The protein myth: why high-protein diets are utterly pointless

Nonsensical nutritional claims have been with us for years. Stanley Green, the Protein Man, paraded up and down Oxford Street warning against the dangers of protein for 25 years until his death in 1993, his placards proclaiming gems of protein wisdom such as ‘Less lust, by [sic] less protein.’

Today’s nutribabble comes in the form of high-protein diets. Food manufacturers are offering high-protein versions of everything from Weetabix to Mars bars, along with supplements, powders and snack bars.

Protein makes up the structures of hair, nails, muscle and other tissues, enzymes, hormones and molecules that transport nutrients in the body. When we eat food, the protein is broken down into amino acids in the stomach and then absorbed in the small intestine. The liver sorts out which amino acids the body needs and breaks down those it does not need into urea and ammonia. Excess protein is not stored but excreted by the kidney in urine mainly as urea.

Humans have slow rates of growth and relatively low protein requirements compared to other animals such as pigs. As a rule of thumb roughly 10 per cent of food energy needs to be supplied by protein. On average, protein provides 15 per cent of the energy in the British diet, with 35 per cent of the intake coming from meat, 22 per cent from cereals and 14 per cent from dairy products.

Animal proteins generally provide all the essential amino acids required but the proteins in cereals are deficient in lysine. This is of no consequence if they are consumed with legumes, which are high in lysine. For example, baked beans on toast will meet requirements for the essential amino acids. This explains why even vegans have adequate intakes of protein.

Protein has a growth promoting effect when demands for growth are high. However, once growth has ceased, extra protein does not promote growth. Whey protein is a by-product of cheese-making and has long been known to promote growth in pigs. Hence the association of Melton Mowbray pork pies with stilton production or Parma ham with Parmesan where whey was put in pig swill.

Whey protein is cheap, about $0.9 a pound, but commands a 10-fold greater price when sold as a protein supplement to body builders. The whey protein supplement industry (worth $9.2 billion in 2015) seems to have been telling porky pies. An application for official endorsement of the health claims that whey protein increased muscle mass, muscle strength, endurance capacity, muscle fatigue and repair was trounced by the European Food Safety Authority in 2010. A recent high-quality trial found no effect taking whey protein on top of a normal diet on muscle protein synthesis in older men.

There are many reasons why high-protein diets (more than 20 per cent of energy) are not healthy. They increase the rate of loss of calcium from bones, have adverse effects on pregnancy outcome, are toxic to people with renal or liver disease and are probably best avoided in people with diabetes. Large, long-term observational studies consistently find that people who eat a lot of meat, particularly red meat, sausages and burgers, are more likely to be overweight, develop type-2 diabetes, and die from cardiovascular disease and colon cancer.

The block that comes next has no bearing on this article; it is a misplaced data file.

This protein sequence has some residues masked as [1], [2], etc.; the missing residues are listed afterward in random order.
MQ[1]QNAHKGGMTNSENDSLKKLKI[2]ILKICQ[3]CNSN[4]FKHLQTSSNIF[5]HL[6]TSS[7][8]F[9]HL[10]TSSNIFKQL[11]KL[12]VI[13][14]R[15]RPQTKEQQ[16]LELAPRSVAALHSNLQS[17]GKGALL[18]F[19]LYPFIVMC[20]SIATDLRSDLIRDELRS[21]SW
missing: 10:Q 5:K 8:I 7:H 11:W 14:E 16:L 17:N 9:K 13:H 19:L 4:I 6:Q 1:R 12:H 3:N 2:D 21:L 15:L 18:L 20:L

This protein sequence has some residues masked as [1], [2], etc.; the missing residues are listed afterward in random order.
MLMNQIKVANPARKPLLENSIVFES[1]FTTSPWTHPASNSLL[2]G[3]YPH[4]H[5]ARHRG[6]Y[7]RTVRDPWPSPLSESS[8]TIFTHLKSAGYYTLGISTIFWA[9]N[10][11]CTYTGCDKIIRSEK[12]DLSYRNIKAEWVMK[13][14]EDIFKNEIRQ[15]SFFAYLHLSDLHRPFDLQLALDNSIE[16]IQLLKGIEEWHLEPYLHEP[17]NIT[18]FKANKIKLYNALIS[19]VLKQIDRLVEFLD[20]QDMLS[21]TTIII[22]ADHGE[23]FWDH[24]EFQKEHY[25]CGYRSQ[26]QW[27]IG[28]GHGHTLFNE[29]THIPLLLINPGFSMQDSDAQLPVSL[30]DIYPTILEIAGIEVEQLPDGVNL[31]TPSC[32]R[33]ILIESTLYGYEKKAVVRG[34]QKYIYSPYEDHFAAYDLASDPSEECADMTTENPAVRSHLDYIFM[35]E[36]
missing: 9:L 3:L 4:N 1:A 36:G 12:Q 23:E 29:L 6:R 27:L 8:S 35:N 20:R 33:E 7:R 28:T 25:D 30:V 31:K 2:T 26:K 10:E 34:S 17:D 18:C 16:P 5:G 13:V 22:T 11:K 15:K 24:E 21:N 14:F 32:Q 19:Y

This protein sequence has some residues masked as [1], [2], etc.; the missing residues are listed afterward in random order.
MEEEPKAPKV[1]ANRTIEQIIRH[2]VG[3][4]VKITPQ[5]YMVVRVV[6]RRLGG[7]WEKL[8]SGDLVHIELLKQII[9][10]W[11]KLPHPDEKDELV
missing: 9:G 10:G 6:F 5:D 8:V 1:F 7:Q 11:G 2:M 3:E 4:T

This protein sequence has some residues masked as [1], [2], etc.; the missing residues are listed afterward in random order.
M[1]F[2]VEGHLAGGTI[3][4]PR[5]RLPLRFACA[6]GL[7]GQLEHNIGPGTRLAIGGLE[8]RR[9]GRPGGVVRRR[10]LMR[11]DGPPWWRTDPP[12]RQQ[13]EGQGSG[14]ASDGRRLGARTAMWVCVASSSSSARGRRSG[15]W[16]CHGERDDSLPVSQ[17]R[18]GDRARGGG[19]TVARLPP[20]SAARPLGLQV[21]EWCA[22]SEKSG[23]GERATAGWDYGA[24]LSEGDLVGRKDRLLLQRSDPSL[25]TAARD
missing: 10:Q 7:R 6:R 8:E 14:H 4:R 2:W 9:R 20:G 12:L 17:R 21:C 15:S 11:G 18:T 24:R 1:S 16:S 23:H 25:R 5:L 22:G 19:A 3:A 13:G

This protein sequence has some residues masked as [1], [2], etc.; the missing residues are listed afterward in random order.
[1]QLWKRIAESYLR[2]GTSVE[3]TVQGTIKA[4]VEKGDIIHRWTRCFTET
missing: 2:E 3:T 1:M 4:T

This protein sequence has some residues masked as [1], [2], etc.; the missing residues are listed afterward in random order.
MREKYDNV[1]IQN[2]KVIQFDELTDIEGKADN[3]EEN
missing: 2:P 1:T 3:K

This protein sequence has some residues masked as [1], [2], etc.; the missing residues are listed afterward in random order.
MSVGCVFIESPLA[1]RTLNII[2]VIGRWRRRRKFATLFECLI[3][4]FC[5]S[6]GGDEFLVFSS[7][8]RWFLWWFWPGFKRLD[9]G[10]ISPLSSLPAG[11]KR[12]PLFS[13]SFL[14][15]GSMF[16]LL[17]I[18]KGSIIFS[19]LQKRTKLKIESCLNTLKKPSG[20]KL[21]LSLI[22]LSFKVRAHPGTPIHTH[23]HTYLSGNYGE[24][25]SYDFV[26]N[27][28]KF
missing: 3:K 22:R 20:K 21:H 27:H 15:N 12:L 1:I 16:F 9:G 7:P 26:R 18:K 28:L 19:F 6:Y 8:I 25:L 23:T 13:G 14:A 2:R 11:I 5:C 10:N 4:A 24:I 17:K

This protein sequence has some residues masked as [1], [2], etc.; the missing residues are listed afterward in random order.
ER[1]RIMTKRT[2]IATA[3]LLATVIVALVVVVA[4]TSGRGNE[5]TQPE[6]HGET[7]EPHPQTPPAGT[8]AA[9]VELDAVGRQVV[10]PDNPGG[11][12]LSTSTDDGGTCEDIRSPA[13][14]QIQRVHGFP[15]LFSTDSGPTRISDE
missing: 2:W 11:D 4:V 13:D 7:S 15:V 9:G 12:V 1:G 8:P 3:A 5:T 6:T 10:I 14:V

The Paleo diet paints a rosy picture of Paleolithic man and advocates a high-protein diet consisting of mainly meat and fish, eggs, nuts, with some fruit and vegetables, but recommends avoiding any processed food including cereals, legumes and dairy products.

However, this diet is based on speculation, as there are no written records. Our knowledge of indigenous hunter-gatherer nomads suggests that their lives were harsh and short. For example, the life expectancy of the Arctic Inuit was only about 28 years. Cereal cultivation and the development of food processing provided food security and allowed the establishment of human settlements, the domestication of animals and caused civilisations to flourish. Indeed, wheat was the key food commodity underpinning Roman civilisation. The labelling of gluten-free products for the benefit of the one per cent of the population with coeliac disease has wrongly encouraged people to think they need to avoid wheat and other cereals.

Increasing protein intake does not increase loss of body fat. While lean meat and fish are quite satiating foods, this is not the case for bacon, sausages, burgers, cheese and salted nuts. Maintaining an adequate intake of protein on a reduced energy intake is important to prevent loss of lean tissue. This is easily achieved by eating everyday foods. For example, porridge with milk for breakfast, a bowl of pea soup with bread, a chicken breast and a small piece of cheese provide enough protein.

Nobody took the Protein Man seriously with his proclamation that protein increased lust. What worries me is that social media and the web have allowed nutribabble to flourish, spreading wrong-headed information, offering false hope and peddling dangerous dietary advice.

Tom Sanders is professor emeritus of nutrition and dietetics at King’s College London


  • So Angry

    Rubbish. The science is clear. If you want to build mass and lose fat it’s protein all the way. As an older male I’ve tried it – and it works.

    • King Kibbutz

      It’s all bollux.

    • Graeme Harrison

      Wow – who needs science when you’ve got anecdote posted anonymously online?